Luke 17:15
And one of them, when he saw that he was healed, turned back, and with a loud voice glorified God,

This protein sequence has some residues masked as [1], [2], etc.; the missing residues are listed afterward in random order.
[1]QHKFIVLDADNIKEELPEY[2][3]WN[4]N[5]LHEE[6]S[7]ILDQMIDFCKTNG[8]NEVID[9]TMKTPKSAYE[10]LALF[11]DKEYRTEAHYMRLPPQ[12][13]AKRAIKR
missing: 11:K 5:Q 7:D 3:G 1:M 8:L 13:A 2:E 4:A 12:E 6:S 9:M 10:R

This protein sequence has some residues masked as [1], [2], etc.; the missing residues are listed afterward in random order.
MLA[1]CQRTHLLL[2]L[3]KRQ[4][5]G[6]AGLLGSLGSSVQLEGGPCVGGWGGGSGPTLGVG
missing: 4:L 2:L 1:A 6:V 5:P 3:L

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(15) Turned back, and with a loud voice.—The words imply that the work of healing was not accomplished till the company of lepers were at least out of sight.